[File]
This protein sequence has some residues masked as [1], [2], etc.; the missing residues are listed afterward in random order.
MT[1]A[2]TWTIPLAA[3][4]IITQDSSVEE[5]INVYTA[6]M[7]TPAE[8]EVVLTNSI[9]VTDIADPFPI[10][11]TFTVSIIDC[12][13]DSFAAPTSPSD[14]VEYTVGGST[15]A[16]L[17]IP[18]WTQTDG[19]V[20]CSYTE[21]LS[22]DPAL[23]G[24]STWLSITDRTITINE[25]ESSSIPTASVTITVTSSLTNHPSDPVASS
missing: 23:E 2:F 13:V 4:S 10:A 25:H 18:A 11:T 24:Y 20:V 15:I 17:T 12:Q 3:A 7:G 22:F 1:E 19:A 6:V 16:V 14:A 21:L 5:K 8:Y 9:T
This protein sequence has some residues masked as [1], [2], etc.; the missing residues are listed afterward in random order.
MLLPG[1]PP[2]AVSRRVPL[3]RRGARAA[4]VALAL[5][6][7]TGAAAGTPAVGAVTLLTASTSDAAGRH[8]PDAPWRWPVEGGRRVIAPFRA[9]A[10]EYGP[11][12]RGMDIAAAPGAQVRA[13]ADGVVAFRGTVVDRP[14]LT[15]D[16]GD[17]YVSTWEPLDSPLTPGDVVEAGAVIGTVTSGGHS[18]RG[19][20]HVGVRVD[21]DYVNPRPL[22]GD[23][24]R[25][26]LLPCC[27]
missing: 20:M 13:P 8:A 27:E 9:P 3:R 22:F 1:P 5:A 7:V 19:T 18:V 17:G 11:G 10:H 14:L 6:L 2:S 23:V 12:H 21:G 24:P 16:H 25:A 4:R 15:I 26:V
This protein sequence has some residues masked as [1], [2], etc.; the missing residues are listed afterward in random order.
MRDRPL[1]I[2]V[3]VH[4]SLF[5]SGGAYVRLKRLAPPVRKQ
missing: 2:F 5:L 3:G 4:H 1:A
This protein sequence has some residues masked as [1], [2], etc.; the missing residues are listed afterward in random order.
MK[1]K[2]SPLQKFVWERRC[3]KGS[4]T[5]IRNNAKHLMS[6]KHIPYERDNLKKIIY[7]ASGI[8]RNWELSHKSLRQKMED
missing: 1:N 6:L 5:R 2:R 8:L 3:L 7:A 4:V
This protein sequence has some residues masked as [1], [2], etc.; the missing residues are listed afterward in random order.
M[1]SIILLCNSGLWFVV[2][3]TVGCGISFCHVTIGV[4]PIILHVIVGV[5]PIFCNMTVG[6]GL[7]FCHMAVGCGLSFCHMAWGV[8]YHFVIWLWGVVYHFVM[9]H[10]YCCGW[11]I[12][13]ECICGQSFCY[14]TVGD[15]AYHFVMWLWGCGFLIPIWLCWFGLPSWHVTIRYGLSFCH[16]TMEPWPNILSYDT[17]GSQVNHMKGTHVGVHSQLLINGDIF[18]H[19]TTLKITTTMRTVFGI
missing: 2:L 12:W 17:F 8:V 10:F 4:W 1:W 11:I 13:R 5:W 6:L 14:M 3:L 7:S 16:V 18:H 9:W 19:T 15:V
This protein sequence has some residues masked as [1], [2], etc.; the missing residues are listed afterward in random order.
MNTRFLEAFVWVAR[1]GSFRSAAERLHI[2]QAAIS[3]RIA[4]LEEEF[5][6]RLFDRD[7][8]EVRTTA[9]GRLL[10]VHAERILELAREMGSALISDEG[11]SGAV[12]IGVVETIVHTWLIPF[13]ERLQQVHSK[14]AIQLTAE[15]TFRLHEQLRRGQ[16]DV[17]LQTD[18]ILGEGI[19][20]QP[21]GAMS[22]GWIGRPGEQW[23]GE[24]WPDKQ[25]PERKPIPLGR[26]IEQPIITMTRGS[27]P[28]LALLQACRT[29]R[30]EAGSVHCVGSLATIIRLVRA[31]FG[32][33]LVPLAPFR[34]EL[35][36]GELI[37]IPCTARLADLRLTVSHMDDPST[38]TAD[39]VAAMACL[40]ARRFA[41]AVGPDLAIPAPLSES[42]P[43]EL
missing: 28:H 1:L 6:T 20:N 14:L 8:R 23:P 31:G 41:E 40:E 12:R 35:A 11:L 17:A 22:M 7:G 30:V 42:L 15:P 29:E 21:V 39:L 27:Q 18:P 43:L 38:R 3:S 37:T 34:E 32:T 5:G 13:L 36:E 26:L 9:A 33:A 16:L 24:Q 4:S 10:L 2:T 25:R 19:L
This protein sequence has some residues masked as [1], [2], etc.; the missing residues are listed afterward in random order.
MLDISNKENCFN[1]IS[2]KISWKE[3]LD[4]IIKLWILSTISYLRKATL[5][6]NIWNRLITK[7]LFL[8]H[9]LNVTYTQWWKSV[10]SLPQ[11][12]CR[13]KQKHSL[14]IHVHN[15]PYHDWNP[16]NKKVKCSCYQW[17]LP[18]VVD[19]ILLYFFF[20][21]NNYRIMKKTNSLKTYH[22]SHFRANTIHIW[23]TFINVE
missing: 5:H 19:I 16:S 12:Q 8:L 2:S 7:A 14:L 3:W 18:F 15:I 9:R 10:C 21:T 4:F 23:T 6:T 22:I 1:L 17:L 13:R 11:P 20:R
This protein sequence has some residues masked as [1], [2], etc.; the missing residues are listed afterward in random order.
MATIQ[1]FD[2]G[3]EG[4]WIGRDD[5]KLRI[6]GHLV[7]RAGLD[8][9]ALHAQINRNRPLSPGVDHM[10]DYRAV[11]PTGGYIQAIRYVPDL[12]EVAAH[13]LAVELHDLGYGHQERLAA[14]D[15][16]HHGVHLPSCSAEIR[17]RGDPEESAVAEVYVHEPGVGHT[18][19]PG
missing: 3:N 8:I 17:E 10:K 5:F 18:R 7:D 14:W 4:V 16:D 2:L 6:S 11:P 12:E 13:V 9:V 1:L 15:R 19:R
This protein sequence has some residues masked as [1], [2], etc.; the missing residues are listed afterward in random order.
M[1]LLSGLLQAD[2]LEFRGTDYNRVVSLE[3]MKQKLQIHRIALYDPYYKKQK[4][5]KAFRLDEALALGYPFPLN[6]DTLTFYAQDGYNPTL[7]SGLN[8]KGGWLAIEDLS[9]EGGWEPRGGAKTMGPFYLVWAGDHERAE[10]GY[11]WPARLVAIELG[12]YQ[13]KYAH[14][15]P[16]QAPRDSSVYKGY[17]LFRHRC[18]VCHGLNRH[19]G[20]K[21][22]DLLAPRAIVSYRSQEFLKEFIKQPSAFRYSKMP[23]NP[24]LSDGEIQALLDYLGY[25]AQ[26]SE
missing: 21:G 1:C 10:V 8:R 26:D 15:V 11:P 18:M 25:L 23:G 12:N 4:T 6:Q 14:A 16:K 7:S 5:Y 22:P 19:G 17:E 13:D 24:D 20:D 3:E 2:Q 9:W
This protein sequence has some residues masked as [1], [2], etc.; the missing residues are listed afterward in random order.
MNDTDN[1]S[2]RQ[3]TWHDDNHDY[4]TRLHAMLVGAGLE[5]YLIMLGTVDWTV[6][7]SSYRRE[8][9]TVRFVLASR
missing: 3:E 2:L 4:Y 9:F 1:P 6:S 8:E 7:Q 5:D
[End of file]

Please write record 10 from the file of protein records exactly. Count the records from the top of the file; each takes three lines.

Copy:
This protein sequence has some residues masked as [1], [2], etc.; the missing residues are listed afterward in random order.
MNDTDN[1]S[2]RQ[3]TWHDDNHDY[4]TRLHAMLVGAGLE[5]YLIMLGTVDWTV[6][7]SSYRRE[8][9]TVRFVLASR
missing: 3:E 2:L 4:Y 9:F 1:P 6:S 8:E 7:Q 5:D